This study aims to further understand the environments supporting summer mesoscale convective system (MCS) initiation in the U.S. Great Plains. A self-organizing map analysis is conducted to identify four types of summer MCS initiation environments during 2004–2017: Type-1 and Type-2 feature favorable large-scale environments, Type-3 has favorable lower-level and surface conditions but unfavorable upper-level circulation, while Type-4 features the most unfavorable large-scale environments. Despite the unfavorable large-scale environment, convection-centered composites reveal the presence of favorable sub-synoptic scale environments for MCS initiation in Type-3 and Type-4. All four types of MCS initiation environments delineate clear eastward propagating features in many meteorological fields, such as potential vorticity, surface pressure, and equivalent potential temperature, upstream up to 25° west of and ∼36 h before MCS initiation. While the propagating environments and local, non-propagating low-level moisture are important to MCS initiation at the foothill of the Rocky Mountains, MCS initiation in the Great Plains is supported by the coupled dynamical and moisture anomalies, both associated with eastward propagating waves. Hence, MCSs initiated in the plains can produce more rainfall than those initiated at the foothill due to a more abundant moisture supply. By tracking MCSs and mid-tropospheric perturbations (MPs), a unique type of sub-synoptic disturbances with Rocky Mountains origin, it is shown that ∼30% of MPs are associated with MCS initiation, mostly in Type-4. Although MPs are related to a small fraction of MCS initiation, MCSs that are associated with MPs tend to produce more rainfall in a larger area with a stronger convective intensity.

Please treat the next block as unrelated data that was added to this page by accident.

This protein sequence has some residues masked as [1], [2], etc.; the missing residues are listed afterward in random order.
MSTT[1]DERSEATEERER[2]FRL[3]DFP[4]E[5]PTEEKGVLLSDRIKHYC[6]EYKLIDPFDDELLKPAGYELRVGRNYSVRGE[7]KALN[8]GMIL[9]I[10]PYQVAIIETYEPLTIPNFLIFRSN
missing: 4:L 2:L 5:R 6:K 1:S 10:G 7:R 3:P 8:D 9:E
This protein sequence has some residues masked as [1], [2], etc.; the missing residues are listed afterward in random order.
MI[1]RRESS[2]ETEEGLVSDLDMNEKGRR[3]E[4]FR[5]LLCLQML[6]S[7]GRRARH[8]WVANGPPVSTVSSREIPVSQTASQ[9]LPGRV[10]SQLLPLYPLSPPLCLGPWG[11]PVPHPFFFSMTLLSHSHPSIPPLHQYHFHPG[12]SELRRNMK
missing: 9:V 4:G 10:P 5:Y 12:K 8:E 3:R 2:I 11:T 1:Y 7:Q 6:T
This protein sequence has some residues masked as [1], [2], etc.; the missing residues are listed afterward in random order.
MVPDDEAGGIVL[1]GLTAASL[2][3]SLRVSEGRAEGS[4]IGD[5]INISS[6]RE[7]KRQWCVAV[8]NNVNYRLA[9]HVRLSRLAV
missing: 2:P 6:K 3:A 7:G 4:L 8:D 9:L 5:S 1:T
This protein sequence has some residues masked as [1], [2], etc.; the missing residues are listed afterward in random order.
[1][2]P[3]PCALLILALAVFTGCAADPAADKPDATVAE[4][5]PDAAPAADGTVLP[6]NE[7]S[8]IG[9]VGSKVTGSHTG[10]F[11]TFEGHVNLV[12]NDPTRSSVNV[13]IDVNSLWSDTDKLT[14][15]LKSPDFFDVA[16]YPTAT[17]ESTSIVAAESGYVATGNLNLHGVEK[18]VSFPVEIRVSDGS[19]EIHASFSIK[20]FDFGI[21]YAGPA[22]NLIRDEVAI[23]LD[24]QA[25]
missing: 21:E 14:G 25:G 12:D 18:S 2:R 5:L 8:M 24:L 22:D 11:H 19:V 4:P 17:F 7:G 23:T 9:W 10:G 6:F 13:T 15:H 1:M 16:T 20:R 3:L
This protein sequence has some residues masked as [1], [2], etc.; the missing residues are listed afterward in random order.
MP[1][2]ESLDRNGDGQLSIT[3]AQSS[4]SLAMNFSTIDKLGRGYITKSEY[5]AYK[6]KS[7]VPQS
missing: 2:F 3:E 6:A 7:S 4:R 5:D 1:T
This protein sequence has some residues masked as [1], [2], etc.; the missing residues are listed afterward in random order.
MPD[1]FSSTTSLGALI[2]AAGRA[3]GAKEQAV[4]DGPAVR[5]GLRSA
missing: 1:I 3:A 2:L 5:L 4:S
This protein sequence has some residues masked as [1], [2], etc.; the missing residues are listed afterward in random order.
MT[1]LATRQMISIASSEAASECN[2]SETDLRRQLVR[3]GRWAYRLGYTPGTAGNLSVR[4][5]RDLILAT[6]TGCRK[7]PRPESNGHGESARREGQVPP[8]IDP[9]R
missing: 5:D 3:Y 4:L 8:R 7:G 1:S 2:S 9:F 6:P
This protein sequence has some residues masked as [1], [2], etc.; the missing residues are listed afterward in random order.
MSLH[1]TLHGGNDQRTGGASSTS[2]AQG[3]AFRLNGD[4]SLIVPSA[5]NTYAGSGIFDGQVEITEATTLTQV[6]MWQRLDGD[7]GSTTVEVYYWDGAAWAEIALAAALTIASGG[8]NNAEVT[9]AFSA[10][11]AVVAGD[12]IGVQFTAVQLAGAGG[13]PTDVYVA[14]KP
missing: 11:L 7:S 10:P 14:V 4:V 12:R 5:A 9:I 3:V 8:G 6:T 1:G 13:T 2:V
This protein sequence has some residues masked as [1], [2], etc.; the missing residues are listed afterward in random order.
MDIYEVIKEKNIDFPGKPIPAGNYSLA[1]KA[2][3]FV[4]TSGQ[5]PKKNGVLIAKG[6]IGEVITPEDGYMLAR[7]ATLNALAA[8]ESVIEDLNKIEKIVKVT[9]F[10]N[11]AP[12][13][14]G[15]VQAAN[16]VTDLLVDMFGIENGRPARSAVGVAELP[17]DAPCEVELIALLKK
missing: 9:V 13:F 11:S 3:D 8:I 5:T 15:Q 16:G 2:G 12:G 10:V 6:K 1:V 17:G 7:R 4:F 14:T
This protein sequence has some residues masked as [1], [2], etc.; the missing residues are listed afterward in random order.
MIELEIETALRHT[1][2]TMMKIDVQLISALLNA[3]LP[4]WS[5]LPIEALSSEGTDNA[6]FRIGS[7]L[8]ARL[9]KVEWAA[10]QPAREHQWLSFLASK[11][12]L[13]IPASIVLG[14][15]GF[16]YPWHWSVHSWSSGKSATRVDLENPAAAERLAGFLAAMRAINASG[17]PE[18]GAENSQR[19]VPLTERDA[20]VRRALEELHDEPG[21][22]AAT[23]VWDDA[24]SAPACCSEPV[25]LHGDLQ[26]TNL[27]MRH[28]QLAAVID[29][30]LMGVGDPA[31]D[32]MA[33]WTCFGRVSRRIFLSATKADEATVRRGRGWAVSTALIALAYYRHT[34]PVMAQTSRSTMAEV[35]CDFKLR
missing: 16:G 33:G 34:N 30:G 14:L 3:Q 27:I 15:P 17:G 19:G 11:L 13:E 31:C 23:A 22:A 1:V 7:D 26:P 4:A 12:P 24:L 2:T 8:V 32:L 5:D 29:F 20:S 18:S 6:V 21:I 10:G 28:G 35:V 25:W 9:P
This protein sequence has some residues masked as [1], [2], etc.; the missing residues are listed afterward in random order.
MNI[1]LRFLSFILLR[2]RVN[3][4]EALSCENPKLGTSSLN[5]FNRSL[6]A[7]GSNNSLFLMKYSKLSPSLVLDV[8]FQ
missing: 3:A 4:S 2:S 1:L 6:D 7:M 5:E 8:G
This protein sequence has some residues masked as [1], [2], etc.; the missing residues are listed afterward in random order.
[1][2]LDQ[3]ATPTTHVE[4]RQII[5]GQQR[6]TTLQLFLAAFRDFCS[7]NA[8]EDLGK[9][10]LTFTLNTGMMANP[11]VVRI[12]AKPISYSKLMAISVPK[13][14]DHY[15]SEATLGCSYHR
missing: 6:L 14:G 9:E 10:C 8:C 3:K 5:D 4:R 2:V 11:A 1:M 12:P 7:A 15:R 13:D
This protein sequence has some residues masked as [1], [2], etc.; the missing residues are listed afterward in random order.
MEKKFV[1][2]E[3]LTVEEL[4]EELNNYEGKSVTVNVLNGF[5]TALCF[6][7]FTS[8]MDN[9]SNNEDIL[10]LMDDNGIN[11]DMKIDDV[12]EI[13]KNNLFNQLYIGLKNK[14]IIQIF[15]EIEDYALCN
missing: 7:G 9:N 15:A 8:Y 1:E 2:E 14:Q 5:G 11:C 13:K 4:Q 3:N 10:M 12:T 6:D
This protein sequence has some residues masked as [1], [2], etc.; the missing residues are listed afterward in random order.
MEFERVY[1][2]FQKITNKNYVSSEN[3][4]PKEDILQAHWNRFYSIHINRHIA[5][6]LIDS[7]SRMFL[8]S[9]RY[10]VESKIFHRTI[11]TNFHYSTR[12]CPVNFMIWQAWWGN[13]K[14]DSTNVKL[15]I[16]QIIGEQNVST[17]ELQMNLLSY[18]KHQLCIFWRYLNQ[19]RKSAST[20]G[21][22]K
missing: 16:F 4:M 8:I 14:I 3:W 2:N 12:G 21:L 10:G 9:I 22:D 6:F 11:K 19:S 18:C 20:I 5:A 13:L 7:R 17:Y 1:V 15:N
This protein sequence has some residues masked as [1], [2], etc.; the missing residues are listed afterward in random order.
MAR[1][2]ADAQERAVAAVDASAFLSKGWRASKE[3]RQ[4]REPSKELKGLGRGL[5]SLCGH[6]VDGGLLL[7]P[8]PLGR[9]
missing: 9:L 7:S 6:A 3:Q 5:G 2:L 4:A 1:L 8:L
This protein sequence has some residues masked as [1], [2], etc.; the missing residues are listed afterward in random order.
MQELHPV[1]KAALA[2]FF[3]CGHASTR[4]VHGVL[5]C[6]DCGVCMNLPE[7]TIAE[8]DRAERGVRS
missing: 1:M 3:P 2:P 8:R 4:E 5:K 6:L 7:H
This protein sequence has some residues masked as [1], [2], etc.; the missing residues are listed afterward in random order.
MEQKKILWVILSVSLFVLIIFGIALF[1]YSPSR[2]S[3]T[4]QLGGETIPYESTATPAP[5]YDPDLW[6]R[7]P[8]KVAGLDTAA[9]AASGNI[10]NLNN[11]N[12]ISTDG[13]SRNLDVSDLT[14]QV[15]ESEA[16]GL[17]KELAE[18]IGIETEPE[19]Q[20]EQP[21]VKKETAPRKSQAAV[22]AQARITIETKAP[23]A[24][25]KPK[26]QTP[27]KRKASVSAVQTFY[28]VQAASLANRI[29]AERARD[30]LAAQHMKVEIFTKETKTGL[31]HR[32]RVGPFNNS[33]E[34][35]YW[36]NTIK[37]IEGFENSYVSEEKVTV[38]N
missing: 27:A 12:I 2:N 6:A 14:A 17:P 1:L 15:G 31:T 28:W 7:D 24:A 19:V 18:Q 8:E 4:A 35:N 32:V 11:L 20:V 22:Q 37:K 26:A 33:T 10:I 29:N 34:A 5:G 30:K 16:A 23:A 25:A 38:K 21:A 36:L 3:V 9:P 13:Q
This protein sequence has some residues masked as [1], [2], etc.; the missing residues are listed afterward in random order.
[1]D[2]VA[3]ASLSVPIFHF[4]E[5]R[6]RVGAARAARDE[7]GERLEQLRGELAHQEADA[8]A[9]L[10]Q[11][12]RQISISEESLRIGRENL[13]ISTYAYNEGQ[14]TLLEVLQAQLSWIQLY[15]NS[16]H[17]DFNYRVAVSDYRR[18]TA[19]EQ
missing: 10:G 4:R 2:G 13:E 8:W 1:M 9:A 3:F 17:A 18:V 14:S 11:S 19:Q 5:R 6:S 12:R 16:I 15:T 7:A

All Science Journal Classification (ASJC) codes
- Atmospheric Science
- Earth and Planetary Sciences (miscellaneous)
- Space and Planetary Science